Submit Hint Search The Forums LinksStatsPollsHeadlinesRSS
14,000 hints and counting!


Click here to return to the 'How to securely control another Mac over the internet' hint
The following comments are owned by whoever posted them. This site is not responsible for what they say.
How to securely control another Mac over the internet
Authored by: superg on Dec 25, '06 09:21:04PM

umm... their os x password?



[ Reply to This | # ]
How to securely control another Mac over the internet
Authored by: cnsayre on Dec 26, '06 06:36:11AM

Nope. Tried it. Tried my iBook's password too.

What's happening is after the execution of that command in Terminal, I see:

Password:

And after three attempts (using my password, his password, just leaving it blank), it asks for my Powerbook's password. Typing in that, I get the result along the lines of:

"Incorrect password. Connection refused by cnsayre's ibook."

I'm wondering if this has something to do with the public/privatge keys maybe...

cnsayre



[ Reply to This | # ]
How to securely control another Mac over the internet
Authored by: dcoyle on Jan 21, '07 08:31:41AM
From the original post:
Next I enabled Remote Login (i.e. ssh server) on my PowerBook. I created a dummy, non-priveleged account (called "dummy") to receive the tunnel. I generated a DSA public-private key pair on the Mini under my dad's account (in Terminal, type ssh-keygen -t dsa and accept the defaults). I copied my dad's public key to the ~/.ssh/authorized_keys2 file under the dummy account. This step isn't really necessary if you don't mind your switcher having to remember and type in the dummy user's password, but that didn't meet my "simple" criterion above. Again, I had the luxury of doing this work directly on the Mini. With iChat and a little cutting and pasting, it could be done remotely as well. Note that there's no real security risk having your switcher email or IM you their public key -- that's why it's "public."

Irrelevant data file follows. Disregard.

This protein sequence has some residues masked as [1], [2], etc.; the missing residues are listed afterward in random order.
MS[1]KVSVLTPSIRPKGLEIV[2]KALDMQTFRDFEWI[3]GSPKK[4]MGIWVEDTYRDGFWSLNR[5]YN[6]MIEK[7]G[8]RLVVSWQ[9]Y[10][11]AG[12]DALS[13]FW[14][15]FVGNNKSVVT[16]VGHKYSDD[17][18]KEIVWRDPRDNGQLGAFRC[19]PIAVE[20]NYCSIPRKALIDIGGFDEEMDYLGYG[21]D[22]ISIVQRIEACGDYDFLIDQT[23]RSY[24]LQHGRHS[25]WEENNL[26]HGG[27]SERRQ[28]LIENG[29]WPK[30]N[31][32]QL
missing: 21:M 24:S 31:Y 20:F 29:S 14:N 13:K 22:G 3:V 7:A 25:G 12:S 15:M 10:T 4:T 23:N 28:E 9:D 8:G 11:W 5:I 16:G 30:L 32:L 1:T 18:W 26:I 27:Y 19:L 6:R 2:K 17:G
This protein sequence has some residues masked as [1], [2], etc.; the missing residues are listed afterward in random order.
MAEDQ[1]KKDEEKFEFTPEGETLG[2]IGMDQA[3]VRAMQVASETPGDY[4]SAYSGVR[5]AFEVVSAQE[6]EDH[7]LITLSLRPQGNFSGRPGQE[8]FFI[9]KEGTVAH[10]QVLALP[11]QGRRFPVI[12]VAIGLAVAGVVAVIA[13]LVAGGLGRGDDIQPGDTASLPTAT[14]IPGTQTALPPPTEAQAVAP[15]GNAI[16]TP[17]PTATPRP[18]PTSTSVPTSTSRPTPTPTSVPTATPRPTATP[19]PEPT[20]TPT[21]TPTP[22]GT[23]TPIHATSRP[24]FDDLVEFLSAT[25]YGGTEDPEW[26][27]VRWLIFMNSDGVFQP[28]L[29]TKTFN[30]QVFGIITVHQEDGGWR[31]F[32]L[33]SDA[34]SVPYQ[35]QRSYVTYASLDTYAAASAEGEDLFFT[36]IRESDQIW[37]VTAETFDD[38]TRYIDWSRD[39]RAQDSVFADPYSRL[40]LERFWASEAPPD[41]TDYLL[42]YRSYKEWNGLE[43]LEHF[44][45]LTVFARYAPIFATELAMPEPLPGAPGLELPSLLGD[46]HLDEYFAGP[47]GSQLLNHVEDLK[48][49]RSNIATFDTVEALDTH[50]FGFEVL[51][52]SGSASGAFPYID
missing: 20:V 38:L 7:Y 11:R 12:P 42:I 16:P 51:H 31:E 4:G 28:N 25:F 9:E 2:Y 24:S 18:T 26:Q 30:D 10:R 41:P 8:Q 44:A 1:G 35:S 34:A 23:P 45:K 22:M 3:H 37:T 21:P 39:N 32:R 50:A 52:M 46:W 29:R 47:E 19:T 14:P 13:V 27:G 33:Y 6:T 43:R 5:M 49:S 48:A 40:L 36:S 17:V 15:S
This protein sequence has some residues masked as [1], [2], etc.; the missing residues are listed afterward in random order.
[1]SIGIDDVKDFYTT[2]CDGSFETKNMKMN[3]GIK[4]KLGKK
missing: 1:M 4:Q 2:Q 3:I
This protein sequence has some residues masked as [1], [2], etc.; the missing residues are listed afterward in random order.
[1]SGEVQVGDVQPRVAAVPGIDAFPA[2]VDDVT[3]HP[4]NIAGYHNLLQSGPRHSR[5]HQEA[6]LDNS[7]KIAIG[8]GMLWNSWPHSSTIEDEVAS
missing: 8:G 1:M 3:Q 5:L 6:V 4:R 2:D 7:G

I'm pretty sure the required password is for the dummy account. If it's a non-privileged account, and setting up the keys as described is a hassle (most likely because you don't have both machines in front of you), you could just give the dummy account a simple password.

[ Reply to This | # ]